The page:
Light, energy and gendered oil gluttony: Juan Tomás Ávila Laurel’s challenges to petrocapitalism

Allan, Joanna (2019) Light, energy and gendered oil gluttony: Juan Tomás Ávila Laurel’s challenges to petrocapitalism. MFS: Modern Fiction Studies. ISSN 0026-7724 (In Press)

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Abstract

Extraction companies and the political regime that they deal with in Equatorial Guinea rely on genderwashing narratives to justify their actions. That is, they claim to promote gender equality whilst, in reality, undermining women’s rights. Ávila Laurel challenges genderwashing narratives by laying plain how exploitation of women is linked to petrocapitalism. He does so through an aesthetic of gendered oil gluttony, which aims to disgust as well as to reveal the circumstances that drive sub-Saharan migrants towards a mythical ‘better life’ in Europe. Electric light works as a metaphor for this dream of prosperity in Ávila Laurel’s novel The Gurugu Pledge, and is also used as another tool to illustrate petrocapitalism’s gendered exploitations. But Ávila Laurel’s challenges to petrocapitalism go beyond the content of his work, I argue. Style and form borrowed from oral tradition reinforce the disruptive power of Ávila Laurel’s work, as does its distribution. Equatoguinean literature is – like the country’s oil - largely an export industry: it is consumed by North Americans, Brits and Spaniards, not by a local audience. In this way, it undermines extraction companies’ legitimacy in the latters’ countries of origin, illustrating literature’s capacity to challenge extractivism on several simultaneous levels.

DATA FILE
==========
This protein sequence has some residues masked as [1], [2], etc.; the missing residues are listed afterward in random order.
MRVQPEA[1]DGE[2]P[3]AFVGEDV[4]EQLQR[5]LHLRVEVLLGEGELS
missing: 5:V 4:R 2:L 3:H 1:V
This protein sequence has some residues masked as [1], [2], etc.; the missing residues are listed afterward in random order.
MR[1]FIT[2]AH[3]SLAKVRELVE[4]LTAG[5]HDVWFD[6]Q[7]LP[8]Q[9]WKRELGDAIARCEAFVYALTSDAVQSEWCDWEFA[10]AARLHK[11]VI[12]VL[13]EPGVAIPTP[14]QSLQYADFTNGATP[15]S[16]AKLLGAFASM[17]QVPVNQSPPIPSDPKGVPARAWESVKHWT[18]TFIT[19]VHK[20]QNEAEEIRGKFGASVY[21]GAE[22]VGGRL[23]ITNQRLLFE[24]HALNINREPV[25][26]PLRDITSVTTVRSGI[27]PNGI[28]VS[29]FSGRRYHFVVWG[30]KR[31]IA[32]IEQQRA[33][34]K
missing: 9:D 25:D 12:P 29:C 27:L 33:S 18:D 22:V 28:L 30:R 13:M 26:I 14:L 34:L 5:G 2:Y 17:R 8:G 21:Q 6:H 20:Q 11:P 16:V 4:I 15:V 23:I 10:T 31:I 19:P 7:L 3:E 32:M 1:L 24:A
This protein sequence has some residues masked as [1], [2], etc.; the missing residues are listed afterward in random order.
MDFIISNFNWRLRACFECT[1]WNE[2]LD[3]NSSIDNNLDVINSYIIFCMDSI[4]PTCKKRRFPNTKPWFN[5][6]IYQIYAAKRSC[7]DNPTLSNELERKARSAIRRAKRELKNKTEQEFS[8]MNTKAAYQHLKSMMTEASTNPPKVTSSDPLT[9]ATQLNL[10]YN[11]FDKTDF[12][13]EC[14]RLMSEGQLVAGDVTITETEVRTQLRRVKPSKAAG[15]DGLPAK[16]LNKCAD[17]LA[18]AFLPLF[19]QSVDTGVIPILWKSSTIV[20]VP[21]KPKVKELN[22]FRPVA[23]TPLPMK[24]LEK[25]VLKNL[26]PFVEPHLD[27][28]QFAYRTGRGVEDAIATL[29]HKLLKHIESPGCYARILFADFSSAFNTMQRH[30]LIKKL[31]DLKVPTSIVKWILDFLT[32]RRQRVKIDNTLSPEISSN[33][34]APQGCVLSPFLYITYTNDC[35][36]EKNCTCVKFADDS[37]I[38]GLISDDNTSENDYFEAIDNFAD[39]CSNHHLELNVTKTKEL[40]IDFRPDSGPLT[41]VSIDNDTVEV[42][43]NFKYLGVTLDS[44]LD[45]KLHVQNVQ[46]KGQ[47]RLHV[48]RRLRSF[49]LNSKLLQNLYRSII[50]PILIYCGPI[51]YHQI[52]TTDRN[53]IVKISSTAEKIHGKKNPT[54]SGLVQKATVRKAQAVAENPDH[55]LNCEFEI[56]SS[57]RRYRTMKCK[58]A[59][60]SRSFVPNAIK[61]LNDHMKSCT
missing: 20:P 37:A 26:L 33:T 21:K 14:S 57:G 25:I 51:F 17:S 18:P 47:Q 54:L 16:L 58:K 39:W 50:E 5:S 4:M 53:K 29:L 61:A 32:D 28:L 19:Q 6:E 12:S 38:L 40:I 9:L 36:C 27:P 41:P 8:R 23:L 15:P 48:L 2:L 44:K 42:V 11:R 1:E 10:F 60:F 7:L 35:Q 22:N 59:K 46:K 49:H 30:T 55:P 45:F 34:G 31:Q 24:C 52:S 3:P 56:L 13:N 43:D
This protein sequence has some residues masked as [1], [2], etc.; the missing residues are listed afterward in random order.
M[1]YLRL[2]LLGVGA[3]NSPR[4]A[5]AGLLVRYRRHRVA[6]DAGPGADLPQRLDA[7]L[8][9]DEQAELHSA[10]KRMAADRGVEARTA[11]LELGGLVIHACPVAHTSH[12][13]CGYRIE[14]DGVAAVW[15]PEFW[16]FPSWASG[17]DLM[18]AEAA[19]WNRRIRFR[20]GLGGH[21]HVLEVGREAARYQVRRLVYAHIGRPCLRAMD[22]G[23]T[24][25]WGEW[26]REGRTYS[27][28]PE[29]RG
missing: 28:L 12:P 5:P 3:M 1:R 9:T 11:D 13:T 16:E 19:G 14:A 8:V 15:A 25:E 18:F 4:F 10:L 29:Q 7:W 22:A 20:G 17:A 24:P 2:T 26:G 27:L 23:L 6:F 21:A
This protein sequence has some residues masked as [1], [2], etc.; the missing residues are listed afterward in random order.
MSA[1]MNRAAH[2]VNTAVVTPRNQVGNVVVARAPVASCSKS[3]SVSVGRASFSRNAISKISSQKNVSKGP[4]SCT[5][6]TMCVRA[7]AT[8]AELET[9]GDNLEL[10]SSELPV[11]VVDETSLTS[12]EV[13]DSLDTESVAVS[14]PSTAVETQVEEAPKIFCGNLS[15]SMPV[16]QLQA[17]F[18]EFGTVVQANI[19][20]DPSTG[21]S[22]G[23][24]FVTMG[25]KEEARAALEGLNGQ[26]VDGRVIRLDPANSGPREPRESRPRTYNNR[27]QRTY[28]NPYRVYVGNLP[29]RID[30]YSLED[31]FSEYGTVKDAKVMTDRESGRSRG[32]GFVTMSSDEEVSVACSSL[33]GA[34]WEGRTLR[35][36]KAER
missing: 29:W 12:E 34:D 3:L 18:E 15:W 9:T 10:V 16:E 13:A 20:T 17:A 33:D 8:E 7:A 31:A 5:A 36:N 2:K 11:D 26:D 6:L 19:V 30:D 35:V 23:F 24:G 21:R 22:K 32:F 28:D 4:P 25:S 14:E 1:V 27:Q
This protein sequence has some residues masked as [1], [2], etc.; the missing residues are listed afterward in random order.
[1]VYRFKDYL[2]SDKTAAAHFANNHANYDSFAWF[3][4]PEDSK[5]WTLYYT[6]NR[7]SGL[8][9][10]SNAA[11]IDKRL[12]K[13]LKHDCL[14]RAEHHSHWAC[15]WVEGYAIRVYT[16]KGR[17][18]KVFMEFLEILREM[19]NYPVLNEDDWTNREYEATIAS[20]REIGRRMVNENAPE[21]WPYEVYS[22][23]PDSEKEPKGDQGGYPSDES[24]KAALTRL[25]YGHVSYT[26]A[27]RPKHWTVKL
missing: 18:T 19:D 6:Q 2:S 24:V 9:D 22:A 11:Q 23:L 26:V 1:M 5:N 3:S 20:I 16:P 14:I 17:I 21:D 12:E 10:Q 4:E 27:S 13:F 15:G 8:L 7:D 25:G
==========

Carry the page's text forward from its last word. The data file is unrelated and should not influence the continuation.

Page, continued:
Item Type: Article
Uncontrolled Keywords: Equatorial Guinea, Oil, Genderwashing, Petrocultures
Subjects: R400 Spanish studies
T500 African studies
Department: Faculties > Arts, Design and Social Sciences > Social Sciences
Depositing User: Joanna Allan
Date Deposited: 19 Sep 2019 09:12
Last Modified: 11 Oct 2019 13:16
URI: http://nrl.northumbria.ac.uk/id/eprint/39747

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